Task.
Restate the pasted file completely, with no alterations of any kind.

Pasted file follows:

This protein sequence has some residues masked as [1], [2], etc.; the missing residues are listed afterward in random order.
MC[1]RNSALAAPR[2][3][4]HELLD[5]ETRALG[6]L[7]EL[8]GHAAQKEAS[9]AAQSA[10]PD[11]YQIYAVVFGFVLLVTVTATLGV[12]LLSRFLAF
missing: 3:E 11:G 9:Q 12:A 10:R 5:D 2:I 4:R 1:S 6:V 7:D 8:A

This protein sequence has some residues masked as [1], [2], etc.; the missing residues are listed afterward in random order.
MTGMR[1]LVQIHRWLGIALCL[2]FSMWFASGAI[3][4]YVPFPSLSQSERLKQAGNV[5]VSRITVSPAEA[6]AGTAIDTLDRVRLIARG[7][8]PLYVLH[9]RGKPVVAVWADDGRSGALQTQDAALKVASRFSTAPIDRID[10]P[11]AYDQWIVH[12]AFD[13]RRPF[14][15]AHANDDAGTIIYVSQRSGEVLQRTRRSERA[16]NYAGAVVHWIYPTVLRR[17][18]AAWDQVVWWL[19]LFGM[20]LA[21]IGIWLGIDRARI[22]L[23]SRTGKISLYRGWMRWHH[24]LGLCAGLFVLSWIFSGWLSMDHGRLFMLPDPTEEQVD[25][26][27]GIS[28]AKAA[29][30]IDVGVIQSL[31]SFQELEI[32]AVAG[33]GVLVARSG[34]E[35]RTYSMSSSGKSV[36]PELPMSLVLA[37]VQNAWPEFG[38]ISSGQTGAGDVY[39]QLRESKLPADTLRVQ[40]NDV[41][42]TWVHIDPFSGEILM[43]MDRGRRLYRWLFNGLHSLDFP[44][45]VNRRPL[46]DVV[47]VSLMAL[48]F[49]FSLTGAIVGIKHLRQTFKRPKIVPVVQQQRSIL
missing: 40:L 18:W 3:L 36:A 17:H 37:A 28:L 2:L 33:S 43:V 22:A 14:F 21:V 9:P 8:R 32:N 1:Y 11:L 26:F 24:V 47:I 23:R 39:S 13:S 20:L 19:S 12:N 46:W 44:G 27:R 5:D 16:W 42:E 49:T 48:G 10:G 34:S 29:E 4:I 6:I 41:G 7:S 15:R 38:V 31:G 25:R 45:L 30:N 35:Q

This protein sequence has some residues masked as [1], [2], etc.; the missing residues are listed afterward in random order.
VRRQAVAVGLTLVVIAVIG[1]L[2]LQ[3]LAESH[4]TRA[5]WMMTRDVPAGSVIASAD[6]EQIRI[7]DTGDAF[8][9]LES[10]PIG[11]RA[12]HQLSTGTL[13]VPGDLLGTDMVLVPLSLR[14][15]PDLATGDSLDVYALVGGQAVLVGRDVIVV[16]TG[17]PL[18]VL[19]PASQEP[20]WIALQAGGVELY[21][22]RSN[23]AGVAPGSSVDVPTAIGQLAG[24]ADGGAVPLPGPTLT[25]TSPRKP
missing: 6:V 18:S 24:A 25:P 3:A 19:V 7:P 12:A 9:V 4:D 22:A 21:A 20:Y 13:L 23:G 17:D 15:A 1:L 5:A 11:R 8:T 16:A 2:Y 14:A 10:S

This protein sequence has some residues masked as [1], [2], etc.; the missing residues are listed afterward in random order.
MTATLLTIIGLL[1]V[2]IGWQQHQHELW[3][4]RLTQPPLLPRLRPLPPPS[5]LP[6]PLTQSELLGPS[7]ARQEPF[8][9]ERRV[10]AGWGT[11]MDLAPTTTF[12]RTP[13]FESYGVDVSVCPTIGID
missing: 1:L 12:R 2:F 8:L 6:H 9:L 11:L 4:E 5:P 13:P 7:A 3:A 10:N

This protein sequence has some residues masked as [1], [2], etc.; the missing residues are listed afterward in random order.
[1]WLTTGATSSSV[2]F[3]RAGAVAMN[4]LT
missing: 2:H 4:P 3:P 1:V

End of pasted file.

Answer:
This protein sequence has some residues masked as [1], [2], etc.; the missing residues are listed afterward in random order.
MC[1]RNSALAAPR[2][3][4]HELLD[5]ETRALG[6]L[7]EL[8]GHAAQKEAS[9]AAQSA[10]PD[11]YQIYAVVFGFVLLVTVTATLGV[12]LLSRFLAF
missing: 3:E 11:G 9:Q 12:A 10:R 5:D 2:I 4:R 1:S 6:V 7:D 8:A

This protein sequence has some residues masked as [1], [2], etc.; the missing residues are listed afterward in random order.
MTGMR[1]LVQIHRWLGIALCL[2]FSMWFASGAI[3][4]YVPFPSLSQSERLKQAGNV[5]VSRITVSPAEA[6]AGTAIDTLDRVRLIARG[7][8]PLYVLH[9]RGKPVVAVWADDGRSGALQTQDAALKVASRFSTAPIDRID[10]P[11]AYDQWIVH[12]AFD[13]RRPF[14][15]AHANDDAGTIIYVSQRSGEVLQRTRRSERA[16]NYAGAVVHWIYPTVLRR[17][18]AAWDQVVWWL[19]LFGM[20]LA[21]IGIWLGIDRARI[22]L[23]SRTGKISLYRGWMRWHH[24]LGLCAGLFVLSWIFSGWLSMDHGRLFMLPDPTEEQVD[25][26][27]GIS[28]AKAA[29][30]IDVGVIQSL[31]SFQELEI[32]AVAG[33]GVLVARSG[34]E[35]RTYSMSSSGKSV[36]PELPMSLVLA[37]VQNAWPEFG[38]ISSGQTGAGDVY[39]QLRESKLPADTLRVQ[40]NDV[41][42]TWVHIDPFSGEILM[43]MDRGRRLYRWLFNGLHSLDFP[44][45]VNRRPL[46]DVV[47]VSLMAL[48]F[49]FSLTGAIVGIKHLRQTFKRPKIVPVVQQQRSIL
missing: 40:L 18:W 3:L 36:A 17:H 37:A 28:L 2:L 33:S 43:V 22:A 14:F 21:V 9:P 8:R 32:N 1:Y 11:L 26:F 24:V 47:I 23:R 39:S 13:S 20:L 19:S 12:N 46:W 44:G 27:R 5:D 16:W 42:E 49:T 48:G 10:G 34:S 29:E 4:I 6:I 41:G 7:S 15:R 38:V 31:G 25:R 45:L 30:N 35:Q

This protein sequence has some residues masked as [1], [2], etc.; the missing residues are listed afterward in random order.
VRRQAVAVGLTLVVIAVIG[1]L[2]LQ[3]LAESH[4]TRA[5]WMMTRDVPAGSVIASAD[6]EQIRI[7]DTGDAF[8][9]LES[10]PIG[11]RA[12]HQLSTGTL[13]VPGDLLGTDMVLVPLSLR[14][15]PDLATGDSLDVYALVGGQAVLVGRDVIVV[16]TG[17]PL[18]VL[19]PASQEP[20]WIALQAGGVELY[21][22]RSN[23]AGVAPGSSVDVPTAIGQLAG[24]ADGGAVPLPGPTLT[25]TSPRKP
missing: 6:V 18:S 24:A 25:P 3:A 19:V 7:P 12:A 9:V 4:D 22:A 21:A 20:Y 13:L 23:G 17:D 15:A 1:L 5:A 11:R 8:T 16:A 2:Y 14:A 10:S

This protein sequence has some residues masked as [1], [2], etc.; the missing residues are listed afterward in random order.
MTATLLTIIGLL[1]V[2]IGWQQHQHELW[3][4]RLTQPPLLPRLRPLPPPS[5]LP[6]PLTQSELLGPS[7]ARQEPF[8][9]ERRV[10]AGWGT[11]MDLAPTTTF[12]RTP[13]FESYGVDVSVCPTIGID
missing: 1:L 12:R 2:F 8:L 6:H 9:L 11:L 4:E 5:P 13:P 7:A 3:A 10:N

This protein sequence has some residues masked as [1], [2], etc.; the missing residues are listed afterward in random order.
[1]WLTTGATSSSV[2]F[3]RAGAVAMN[4]LT
missing: 2:H 4:P 3:P 1:V